So you’ve found a school, and been to view your perfect home but how do you make it yours?  Negotiating can be difficult if you don’t know what you’re doing – and even harder if there are other people interested in the property too. The third article in our DIY Relocation series tells you to get a good deal:

Be pleasant:

It will be the lettings/estate agent with whom you will be negotiating. Some are more personable than others, and it certainly helps if you can build up a rapport before you get to the negotiation stage on a property.   Don’t forget agents are usually paid a percentage commission by their clients (landlords as well as vendors), and will therefore have a vested interest in getting the best possible price, so they may be pushy.  Don’t be intimidated – if you walk away they get nothing, but if they concede on price they still have a deal.  Having a handle on what the agent is like prior to entering into negotiations can give you a head start so ask them lots of questions during viewings.

Be aware of your own attractiveness – focus on your strengths:

  • Can you afford and/or will you be happy to pay asking price?
  • Timing: Landlords don’t want their properties empty – can you be flexible with your move-in date?
  • If you’re buying, you need to be in a proceedable position:
    • Are you a cash buyer or have you already got a mortgage agreed?
    • Have you sold your existing property to someone who is also in a proceedable position?
  • If you’re renting:
    • How long can you sign up for? Generally the longer the term, the stronger position you will find yourself in.
    • Do you really need a break clause?  If so, the later it kicks in, the better.  Choose your break clause carefully, and be prepared to concede – the landlord will probably favour them in the following order:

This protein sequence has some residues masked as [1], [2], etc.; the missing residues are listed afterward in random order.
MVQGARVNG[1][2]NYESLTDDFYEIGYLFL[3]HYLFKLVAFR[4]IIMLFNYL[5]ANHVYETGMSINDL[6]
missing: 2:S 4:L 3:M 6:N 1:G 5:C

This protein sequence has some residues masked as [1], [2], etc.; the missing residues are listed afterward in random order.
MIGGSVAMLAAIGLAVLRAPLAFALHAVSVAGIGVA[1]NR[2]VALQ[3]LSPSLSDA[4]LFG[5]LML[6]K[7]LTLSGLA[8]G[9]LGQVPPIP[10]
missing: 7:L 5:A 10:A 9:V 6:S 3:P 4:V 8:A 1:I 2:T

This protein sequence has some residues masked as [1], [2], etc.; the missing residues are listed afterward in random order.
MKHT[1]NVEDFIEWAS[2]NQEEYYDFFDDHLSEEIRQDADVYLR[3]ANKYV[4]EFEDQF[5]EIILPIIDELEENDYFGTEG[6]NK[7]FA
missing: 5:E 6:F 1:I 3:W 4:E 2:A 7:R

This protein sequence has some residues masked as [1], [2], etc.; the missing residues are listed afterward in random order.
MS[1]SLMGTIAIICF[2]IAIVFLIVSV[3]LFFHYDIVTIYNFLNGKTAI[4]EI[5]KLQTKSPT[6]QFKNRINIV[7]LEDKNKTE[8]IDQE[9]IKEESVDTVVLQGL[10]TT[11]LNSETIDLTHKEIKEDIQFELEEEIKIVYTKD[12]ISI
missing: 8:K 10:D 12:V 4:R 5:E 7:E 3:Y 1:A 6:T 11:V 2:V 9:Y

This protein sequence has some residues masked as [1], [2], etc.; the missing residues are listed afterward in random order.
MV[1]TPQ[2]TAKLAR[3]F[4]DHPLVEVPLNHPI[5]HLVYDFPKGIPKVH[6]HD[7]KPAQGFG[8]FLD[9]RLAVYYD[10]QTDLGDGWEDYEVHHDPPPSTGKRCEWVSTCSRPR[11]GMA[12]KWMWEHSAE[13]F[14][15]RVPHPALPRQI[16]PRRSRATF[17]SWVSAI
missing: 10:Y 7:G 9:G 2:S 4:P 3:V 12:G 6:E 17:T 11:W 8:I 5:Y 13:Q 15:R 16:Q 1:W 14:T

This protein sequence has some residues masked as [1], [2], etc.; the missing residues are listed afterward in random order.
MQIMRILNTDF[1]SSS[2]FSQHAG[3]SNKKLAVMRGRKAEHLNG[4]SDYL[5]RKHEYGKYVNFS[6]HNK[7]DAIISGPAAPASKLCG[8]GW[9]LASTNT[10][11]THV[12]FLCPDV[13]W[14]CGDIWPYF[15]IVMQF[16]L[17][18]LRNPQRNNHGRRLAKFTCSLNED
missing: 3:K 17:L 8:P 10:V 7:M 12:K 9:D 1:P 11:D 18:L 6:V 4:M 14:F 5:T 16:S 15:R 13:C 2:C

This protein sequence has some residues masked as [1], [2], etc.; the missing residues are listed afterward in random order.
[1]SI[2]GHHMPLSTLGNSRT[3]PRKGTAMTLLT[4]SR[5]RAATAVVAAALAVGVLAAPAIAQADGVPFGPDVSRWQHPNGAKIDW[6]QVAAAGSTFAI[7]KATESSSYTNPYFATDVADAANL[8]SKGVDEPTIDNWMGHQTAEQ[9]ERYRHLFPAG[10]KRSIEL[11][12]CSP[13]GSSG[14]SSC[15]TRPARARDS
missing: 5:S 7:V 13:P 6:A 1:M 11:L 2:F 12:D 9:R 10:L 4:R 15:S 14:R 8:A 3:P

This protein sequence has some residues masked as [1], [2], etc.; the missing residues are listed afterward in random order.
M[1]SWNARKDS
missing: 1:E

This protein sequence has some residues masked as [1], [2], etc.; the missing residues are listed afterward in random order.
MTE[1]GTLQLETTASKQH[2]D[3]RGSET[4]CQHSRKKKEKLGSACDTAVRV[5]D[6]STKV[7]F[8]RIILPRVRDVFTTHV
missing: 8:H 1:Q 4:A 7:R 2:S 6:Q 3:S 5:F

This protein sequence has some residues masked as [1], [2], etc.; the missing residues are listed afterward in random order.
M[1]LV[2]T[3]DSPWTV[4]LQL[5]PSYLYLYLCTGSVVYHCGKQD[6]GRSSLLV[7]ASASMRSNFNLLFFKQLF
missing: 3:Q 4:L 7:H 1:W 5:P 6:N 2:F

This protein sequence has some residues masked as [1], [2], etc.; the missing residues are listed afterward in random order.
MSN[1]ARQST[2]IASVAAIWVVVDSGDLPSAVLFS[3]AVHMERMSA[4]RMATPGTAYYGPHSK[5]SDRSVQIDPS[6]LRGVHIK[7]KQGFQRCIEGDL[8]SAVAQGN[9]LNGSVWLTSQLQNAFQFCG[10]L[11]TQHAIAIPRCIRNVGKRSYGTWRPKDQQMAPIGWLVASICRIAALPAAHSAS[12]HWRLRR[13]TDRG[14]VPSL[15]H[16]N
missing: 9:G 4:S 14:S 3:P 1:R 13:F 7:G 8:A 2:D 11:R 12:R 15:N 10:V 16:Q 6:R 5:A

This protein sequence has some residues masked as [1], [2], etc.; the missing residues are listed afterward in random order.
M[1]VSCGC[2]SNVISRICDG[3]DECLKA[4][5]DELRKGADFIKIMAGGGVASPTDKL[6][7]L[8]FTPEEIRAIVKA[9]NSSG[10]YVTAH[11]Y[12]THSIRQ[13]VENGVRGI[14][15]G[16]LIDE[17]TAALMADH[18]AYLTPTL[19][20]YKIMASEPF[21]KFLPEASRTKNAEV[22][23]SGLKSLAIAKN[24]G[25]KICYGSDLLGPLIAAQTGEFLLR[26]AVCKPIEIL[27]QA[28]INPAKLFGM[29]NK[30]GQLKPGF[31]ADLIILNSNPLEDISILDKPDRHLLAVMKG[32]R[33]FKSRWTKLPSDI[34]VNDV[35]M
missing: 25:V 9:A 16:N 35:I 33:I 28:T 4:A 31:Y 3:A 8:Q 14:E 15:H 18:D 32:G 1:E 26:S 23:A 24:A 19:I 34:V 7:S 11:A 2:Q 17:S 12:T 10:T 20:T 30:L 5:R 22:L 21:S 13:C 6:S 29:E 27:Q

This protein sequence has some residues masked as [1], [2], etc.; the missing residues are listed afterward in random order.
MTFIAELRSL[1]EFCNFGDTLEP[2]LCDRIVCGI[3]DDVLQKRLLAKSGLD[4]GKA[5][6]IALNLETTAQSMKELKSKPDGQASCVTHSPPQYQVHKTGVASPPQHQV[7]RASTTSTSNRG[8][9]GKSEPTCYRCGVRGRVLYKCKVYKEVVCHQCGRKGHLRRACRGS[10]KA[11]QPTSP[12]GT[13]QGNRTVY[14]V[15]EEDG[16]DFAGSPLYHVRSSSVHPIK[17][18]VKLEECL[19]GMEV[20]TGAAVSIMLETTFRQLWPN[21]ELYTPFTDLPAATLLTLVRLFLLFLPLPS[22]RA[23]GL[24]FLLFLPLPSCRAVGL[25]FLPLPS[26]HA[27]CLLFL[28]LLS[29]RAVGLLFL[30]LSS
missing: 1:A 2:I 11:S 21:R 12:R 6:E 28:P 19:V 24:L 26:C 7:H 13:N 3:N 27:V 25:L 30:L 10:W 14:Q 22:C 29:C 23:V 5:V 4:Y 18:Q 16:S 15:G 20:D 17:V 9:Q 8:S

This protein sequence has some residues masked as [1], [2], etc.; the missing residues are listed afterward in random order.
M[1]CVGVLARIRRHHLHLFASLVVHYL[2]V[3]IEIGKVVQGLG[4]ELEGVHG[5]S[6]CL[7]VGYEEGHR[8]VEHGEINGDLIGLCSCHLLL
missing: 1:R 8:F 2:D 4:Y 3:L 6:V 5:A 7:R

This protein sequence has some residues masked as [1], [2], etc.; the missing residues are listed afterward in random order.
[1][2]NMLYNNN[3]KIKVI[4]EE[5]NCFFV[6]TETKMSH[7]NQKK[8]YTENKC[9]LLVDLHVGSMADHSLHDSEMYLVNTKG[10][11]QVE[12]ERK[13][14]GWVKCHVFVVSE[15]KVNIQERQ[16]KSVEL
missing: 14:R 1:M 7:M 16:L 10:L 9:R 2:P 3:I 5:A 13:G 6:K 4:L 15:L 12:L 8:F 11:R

• Business Break Clause – this allows you to exit the tenancy if your work place or situation changes
      • Reciprocal Break Clause – this allows both you and the landlord to exit the tenancy
      • Tenant Only Break Clause – this allows only the tenant to exit the tenancy
    • Can you compromise on furniture?  If you can take the property as it is when you view it, it will usually be the most attractive option to the landlord.  If you want to change, add or remove any furniture, expect to compensate for this in the rental figure.
    • Can you pay a lump sum up front?  Quarterly up front rental payments will be very attractive to a landlord.
    • Do you have a good credit rating?  If not you’ll either need a guarantor or expect to pay rent for the entire term up front.

How much is the property really worth?

A property is only worth as much as someone is willing to pay for it.  Do your homework, find out what level comparable properties are priced at.  Check the property portals to discover what neighbouring properties have sold for:

www.zoopla.co.uk

www.mouseprice.com